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- Featurette: The Making of House
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Top Customer Reviews
Let's take a deeper look at this film. To begin it is a horror/comedy made in the 80s, which already sets the standard. The 80s were notorious for brining to light the horror/comedy genre and they made no exception here. The set and sound are not the best in this film, while the monsters are completely 80s (for lack of a better word). You can definitely see the differences between gory monsters of today, and those made yesteryears. There seems to be a focus on the absurd in the 80s, instead of the grotesque and unbelievable of today's standards. This is a cheesy film, and it was meant to be. That is definitely something I miss with today's films. I saw it briefly in Shawn of the Dead, but it still hasn't come full circle yet. I need a rebirth of this genre. Less nudity, less gore, and more undeniably 80s monsters. I believe that people would still flock to see it. I know I would be in line.Read more ›
A writer moves into his Aunt's home discovering that
it's full of strange things. Arye Gross and Jonathan
Stark star in the 1987 horror sequel. A young man
inherits his parents home and finds an ancient skull
along with his ancestor. I've always enjoyed these
films and it's nice to have both together that have
good picture and sound plus a couple neat extras.
If you like great 80's horror, I recommend these.
becomes increasingly blurred, inanely blemished by unreality, and dispersedly interconnected with the subject matter of his new autobiographical book about the Vietnam War, the author finds himself killing off his estranged wife who's unpredictably been morphing into a monster, capturing monstrosities randomly annoying him from the guest room's closet, or hearing the despondent cries from his dead son. Despite the extremely morbid sounding nature of the House's plot, the film is actually a quite hilarious horror-comedy as it totally exploits your interest in it by erratically buoying its mood between terror and camp so effectively and confidently you can't keep track as to what's going on or how you're feeling as you're watching it. The House is such an awesome curiously innovative little film that contradicts ALL of you're expectations ,while delivering one heck of a revitalizing romp through horror irrelevance. You can't help but be assimilated into its capricious glee.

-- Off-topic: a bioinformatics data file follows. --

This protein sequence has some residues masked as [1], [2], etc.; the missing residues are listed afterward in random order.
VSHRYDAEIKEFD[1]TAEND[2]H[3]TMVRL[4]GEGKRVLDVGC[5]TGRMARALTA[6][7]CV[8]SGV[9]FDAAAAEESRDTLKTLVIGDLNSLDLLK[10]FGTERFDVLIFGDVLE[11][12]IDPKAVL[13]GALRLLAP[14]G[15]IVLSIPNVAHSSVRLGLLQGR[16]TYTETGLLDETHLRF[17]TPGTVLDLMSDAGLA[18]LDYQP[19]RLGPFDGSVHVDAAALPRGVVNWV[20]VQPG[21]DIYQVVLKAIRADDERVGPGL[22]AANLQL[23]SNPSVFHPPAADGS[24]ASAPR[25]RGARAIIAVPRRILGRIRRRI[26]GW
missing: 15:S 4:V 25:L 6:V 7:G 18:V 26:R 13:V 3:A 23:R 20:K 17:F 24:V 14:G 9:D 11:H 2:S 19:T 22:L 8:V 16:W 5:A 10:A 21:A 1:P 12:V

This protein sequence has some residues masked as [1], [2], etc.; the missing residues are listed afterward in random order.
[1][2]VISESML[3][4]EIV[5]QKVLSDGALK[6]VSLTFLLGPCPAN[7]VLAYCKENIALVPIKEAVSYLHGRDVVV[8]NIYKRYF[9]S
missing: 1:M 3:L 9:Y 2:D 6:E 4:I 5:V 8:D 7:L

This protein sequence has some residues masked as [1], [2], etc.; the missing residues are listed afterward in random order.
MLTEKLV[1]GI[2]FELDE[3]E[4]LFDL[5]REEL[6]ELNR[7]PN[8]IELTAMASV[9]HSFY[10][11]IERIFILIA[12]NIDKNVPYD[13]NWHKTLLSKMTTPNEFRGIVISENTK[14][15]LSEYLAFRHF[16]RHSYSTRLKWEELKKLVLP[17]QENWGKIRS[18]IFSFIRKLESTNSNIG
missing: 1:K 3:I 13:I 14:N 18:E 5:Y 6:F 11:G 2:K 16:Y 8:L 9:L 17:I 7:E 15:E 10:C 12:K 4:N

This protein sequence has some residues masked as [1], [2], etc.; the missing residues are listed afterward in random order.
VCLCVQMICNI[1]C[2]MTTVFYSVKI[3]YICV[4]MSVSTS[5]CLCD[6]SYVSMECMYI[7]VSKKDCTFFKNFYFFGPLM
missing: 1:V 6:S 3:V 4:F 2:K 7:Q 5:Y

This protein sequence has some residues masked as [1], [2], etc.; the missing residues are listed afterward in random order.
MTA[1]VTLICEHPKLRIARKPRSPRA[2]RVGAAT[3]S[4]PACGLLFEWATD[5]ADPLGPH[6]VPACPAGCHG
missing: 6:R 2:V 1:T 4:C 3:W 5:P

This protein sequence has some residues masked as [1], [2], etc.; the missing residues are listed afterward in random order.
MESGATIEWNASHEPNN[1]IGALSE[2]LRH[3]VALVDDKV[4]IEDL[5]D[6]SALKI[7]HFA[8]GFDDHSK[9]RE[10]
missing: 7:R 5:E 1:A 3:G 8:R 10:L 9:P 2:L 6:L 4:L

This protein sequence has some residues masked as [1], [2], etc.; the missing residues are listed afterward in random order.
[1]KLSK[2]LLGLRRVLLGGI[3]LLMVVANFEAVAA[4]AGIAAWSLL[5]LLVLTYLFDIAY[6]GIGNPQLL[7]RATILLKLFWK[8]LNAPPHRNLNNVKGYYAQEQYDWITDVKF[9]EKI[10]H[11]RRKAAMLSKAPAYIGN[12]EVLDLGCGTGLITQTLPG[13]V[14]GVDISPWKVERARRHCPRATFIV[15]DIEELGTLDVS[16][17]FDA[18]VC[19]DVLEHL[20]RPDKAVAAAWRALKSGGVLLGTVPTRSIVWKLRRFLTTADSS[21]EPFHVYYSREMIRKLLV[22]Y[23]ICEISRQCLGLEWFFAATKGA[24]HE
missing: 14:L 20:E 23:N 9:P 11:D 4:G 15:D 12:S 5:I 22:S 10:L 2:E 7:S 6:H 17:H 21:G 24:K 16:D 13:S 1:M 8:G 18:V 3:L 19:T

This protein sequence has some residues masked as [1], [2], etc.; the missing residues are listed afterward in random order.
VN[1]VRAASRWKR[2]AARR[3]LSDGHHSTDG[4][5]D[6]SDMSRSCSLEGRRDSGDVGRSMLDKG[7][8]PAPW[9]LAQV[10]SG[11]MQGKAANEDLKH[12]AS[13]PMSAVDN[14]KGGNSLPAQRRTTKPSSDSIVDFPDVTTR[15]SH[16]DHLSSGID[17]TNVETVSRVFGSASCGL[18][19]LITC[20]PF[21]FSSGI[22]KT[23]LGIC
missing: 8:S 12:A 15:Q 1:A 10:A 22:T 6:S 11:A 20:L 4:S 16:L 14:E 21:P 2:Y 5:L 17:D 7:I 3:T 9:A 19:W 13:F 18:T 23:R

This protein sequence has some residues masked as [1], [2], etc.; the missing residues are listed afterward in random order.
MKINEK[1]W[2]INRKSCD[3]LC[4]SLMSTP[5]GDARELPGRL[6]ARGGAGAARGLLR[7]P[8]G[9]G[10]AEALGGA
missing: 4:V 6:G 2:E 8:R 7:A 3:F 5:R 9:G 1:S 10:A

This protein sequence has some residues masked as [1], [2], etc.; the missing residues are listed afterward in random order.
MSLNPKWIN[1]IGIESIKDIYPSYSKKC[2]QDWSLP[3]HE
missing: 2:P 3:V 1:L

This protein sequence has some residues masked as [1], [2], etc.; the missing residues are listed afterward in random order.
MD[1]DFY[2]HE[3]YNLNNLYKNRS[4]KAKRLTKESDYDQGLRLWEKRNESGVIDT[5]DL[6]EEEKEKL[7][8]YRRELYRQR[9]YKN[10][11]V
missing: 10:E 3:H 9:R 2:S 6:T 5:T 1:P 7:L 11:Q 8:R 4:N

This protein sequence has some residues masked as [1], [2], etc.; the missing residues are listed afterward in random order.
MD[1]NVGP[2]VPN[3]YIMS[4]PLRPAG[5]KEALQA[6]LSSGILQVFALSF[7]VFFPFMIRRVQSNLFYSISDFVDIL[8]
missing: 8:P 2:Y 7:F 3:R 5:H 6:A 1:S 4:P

As for the House 2, it's definitely geared more directly towards self-conscious camp and giddy B-Movie conventions by telling a tale of dueling late 19th century corpses bidding for magical skull. Regardless of its lack of horror, House 2 continues it's predecessor's preoccupation with exuberant unpredictably and immensely amusing comic delirium in the finest tradition of the Evil Dead series.
As for the limited 20,000 copies edition, it does contain commentaries and a few interesting editions. However, it's these amazingly fresh horror-camp classics that you should be buying them for. Heavily recommended for anyone who adores any movie with hilarious undead in it.
The first reason lies in its plot structure. To say the film's biggest weakness lies in its sloppy story-telling would be an understatement; at times, the film flat-out makes no sense. There are no rules when it comes to the supernatural elements of the story; therefore, the film gets away with murder, so to speak.
Another reason would be its quirky sense of humor, achieved by its assorted cast. William Katt plays the straight man against the nosy and over-bearing neighbor, played by George Wendt of TV's "Cheers". On the other side of the coin, Richard Moll (he being of "Night Court" fame) plays the chief bad-guy, glorious special effects make-up job and all, disguising his usual persona all while adding to further amusement when he fails in harassing his former war buddy.
Then, of course, we have the creepy yet amusing practical effects which define the film. The monsters or ghosts or whatever you'd like to refer to them as appear to be straight out of someone's nightmare, resembling nothing seen before and often achieved by something as simple as a latex mask.Read more ›
Most Recent Customer Reviews
Awesome film, God I love the 80's, it doesn't get any better than this.Published 2 months ago by savers club
My favorite movie from childhood, seen this when i was 6-7 years old, still watching it age 36!
"Roger! You hit like a little girl!"
Who hasn't wondered if their house has a few extra uninvited guests? This was funny!Published 4 months ago by B. Storey
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